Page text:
From the Culture and Media Institute:
Media ‘Don’t Ask, Don’t Tell’ about Key Ruling
By Robert Knight and Julia Seward
When it comes to reporting on court rulings about the military’s ban on homosexuality, the media seem to have their own “Don’t Ask, Don’t Tell” policy.
A case in point was Monday’s ruling by the First Circuit U.S. Court of Appeals in Cook vs. Gates upholding the ‘Don’t Ask, Don’t Tell’ policy, established by Congress and President Clinton in 1993, which enables the military to remove open homosexuals from service.
There was no coverage by the TV networks, nor by the New York Times, Los Angeles Times, USA Today or the Washington Post. The Associated Press (AP) ignored the story as well. Only the Boston Globe and Boston Herald carried brief articles on it, because the case originated in Boston.
In contrast, the New York Times had a 511-word piece by Adam Liptak on a Ninth Circuit Court decision reinstating a lesbian Air Force major’s lawsuit against the policy. AP had a preview article on May 21 and coverage of the decision on May 22. The latter article, by Gene Johnson, had the usual inclusion of a pro-gay spokesman “hailing” the ruling, and no one defending the military’s policy. CNN also ran a brief piece on it.
On Wednesday, Associated Press continued its biased coverage of the issue by running a story by Anne Flaherty titled, “Dems reluctant to take on ‘don’t ask, don’t tell.’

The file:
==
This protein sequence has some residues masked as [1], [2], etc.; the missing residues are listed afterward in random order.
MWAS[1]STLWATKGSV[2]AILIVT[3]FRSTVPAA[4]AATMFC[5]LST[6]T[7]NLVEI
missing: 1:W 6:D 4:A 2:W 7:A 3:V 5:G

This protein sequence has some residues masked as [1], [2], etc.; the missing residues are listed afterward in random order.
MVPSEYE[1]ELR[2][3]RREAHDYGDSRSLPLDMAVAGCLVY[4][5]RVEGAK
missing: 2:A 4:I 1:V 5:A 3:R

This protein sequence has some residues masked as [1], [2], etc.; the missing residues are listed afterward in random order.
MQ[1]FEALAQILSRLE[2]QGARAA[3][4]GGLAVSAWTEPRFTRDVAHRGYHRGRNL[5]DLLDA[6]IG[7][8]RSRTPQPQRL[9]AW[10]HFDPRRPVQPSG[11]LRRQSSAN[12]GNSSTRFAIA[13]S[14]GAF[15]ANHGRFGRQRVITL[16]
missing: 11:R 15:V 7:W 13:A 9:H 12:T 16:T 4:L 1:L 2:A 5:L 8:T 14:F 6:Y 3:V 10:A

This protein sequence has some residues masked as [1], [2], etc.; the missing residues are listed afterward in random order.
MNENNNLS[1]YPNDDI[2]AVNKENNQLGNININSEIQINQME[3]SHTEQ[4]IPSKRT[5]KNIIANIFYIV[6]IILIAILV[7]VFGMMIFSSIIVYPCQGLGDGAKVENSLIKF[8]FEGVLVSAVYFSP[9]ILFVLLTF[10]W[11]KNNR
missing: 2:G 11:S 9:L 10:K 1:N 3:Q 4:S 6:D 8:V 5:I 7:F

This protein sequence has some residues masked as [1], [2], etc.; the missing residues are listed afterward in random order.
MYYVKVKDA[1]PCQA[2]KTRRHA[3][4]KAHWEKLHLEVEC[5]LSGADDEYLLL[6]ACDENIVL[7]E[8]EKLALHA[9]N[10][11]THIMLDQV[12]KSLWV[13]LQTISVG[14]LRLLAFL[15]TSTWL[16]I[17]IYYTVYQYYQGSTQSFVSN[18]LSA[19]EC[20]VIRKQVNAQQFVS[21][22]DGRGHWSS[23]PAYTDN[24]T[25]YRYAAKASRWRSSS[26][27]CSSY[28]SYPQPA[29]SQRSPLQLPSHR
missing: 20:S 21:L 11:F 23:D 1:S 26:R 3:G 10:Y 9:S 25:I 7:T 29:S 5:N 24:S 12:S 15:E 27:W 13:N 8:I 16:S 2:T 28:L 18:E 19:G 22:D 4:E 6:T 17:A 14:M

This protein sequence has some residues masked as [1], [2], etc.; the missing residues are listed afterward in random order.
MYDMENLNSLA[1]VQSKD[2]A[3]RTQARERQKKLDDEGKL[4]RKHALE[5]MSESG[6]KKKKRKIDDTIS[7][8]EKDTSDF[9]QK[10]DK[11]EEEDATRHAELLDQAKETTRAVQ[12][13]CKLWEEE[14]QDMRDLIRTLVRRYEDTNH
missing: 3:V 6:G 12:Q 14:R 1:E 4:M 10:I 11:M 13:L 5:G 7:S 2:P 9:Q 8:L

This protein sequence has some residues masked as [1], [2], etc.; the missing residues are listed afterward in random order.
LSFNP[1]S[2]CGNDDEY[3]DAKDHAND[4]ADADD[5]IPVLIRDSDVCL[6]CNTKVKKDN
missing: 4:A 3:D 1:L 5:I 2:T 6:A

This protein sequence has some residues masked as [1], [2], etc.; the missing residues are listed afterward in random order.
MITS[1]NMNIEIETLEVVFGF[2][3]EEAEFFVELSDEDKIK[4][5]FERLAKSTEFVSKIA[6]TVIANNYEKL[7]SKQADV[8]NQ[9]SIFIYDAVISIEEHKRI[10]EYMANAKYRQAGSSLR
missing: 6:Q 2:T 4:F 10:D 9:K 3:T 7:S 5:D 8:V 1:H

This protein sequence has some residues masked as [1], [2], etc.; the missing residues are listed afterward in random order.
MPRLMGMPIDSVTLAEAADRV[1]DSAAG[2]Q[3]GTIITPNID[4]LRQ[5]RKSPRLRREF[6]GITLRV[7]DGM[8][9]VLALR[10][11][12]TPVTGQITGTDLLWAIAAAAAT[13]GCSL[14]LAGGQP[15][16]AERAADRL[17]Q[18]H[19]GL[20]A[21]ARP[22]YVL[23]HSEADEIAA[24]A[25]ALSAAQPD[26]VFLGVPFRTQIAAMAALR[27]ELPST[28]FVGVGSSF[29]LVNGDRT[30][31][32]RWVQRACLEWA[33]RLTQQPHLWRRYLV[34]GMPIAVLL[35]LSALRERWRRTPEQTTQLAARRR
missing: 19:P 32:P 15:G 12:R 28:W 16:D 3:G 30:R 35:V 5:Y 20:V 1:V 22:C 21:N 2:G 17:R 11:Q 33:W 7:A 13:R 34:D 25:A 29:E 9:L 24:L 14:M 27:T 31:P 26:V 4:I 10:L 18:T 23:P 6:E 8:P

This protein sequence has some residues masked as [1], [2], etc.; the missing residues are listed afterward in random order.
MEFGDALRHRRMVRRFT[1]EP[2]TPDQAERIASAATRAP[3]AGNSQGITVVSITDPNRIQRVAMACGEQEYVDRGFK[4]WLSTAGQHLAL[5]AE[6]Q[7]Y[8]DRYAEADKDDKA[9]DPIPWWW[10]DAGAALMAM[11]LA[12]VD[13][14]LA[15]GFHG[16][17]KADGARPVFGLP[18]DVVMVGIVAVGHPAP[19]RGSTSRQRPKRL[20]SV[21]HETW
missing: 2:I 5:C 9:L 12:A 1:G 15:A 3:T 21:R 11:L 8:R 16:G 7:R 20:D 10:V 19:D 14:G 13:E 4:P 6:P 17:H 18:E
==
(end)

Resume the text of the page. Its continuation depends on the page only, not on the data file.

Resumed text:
The article, which was picked up by ABCNews.com, does not mention the federal court ruling two days before, nor the May 22 ruling. Flaherty begins:
Substitute the word journalists for the word Democrats and you get a precise picture of where the media are on this issue. Many reporters are past pretending to be objective, and sometimes even descend to taunting fellow liberals for not moving fast enough on their pet issue.
When something happens that they don’t like, such as a federal court ruling, they sometimes respond with a news blackout. In this case, they followed up by hectoring public officials.
AP writer Flaherty’s story is a classic example of biased journalism. Flaherty quotes Nathaniel Frank, identifying him only as “a senior research fellow at the Michael D. Palm Center in Santa Barbara, Calif., who supports eliminating the ban.” She does not share with readers that the Palm Center is a pro-homosexual advocacy group formerly called the Center for the Study of Sexual Minorities in the Military at UC Santa Barbara.
This article was posted on Friday, June 13th, 2008 at 11:28 am and is filed under Court Decisions & Judges, Gay Rights vs. Others' Rights, Media Promotion, Media's Liberal Bias (General), Military, New York Times, News, Washington Post. You can follow any updates to this article through the RSS 2.0 feed.
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